Wendy Williams is hitting back at claims that she's "incapacitated."
"Wendy wants the world to know that she strenuously denies all allegations about her mental health and well-being," her lawyer LaShawn Thomas said in a statement to Page Six.
The talk show host's mental state has been thrown into question of late since her bank froze her personal accounts amid claims she's being exploited, something she vehemently denies. Her attorney insisted that Wendy is "fine" and is "of sound mind."
"[She is] disappointed about falsely circulated statements from an industry she has devoted her life to," LaShawn said. "Wendy is grateful for the love and the outpouring of support she has received from her fans, and she can't wait to get back. She thanks everyone who has been patiently awaiting her return and believes that, thanks in large part to the love and support of her son, her family, her new team of doctors and a change of scenery, she is on the mend."
Wendy has been MIA from her eponymous daytime talk show since July 2021. There is no timetable for when, or if, Wendy will return to TV. During her hiatus, Wendy has been employing "holistic health professionals to help her reach optimal health during her treatment of Graves' disease and thyroid concerns."
While she works on her health, her current battle with her bank, Wells Fargo, is weighing heavily on her.
People magazine obtained legal documents, filed on Feb. 4, in which Wendy argued she's been "denied any access, whether online or otherwise, to her financial accounts, assets, and statements" for more than two weeks. She asked a court to overrule the bank, claiming it has "impeded and unlawfully prevented" her access to money she's earned.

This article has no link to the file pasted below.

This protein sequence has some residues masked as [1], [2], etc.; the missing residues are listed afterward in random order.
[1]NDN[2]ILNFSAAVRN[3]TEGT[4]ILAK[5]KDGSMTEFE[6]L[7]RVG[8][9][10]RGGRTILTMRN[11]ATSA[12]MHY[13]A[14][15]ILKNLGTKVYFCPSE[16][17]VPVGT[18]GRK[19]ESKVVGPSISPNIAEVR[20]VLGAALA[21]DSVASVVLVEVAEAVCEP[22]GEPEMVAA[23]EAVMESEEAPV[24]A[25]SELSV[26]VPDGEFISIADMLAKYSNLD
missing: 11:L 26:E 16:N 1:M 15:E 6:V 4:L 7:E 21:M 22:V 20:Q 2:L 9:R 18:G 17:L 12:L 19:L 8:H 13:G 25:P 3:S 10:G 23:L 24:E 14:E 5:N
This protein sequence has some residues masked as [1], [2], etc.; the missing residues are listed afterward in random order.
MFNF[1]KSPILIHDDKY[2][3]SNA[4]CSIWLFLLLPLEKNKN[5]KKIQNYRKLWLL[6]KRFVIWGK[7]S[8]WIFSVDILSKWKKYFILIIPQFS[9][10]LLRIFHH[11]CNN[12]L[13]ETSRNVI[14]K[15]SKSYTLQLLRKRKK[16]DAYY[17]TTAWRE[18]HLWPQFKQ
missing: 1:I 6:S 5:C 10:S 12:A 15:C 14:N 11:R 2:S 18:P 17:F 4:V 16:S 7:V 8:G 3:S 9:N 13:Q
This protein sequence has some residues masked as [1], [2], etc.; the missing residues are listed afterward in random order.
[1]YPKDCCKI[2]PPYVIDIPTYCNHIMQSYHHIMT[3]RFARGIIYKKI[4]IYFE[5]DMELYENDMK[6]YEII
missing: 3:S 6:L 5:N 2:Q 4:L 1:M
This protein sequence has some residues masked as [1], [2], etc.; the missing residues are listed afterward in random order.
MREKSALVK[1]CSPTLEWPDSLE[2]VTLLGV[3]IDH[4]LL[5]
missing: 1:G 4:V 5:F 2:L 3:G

In its own filing, the financial institution dug in its heels, claiming, "Wells Fargo has strong reason to believe that [Williams] is the victim of undue influence and financial exploitation." This conclusion was based on "reports of the financial advisor, who has recently witnessed telltale signs of exploitation, including [Williams]'s own expressed apprehensions." In addition, Wells Fargo is relying on reports from "other independent third parties who know [Williams] well and share these concerns."
The docs did not state who is allegedly exploiting Wendy, but the 57-year-old believes the financial institution is basing its opinion solely on the word of her former financial advisor, Lori Schiller, who said Wendy "was of unsound mind."
Wendy argued that Lori was fired because of her "malfeasance in relation to [Williams]'s accounts and Schiller's improper conduct in relation to their professional relationship."
Further, if the court does nothing and the bank refuses to grant Wendy access to her money, she says she "will be in default of several bill payments, including her mortgages, her marital settlement payment, and employee payroll" and will "continue to suffer imminent and irreparable harm."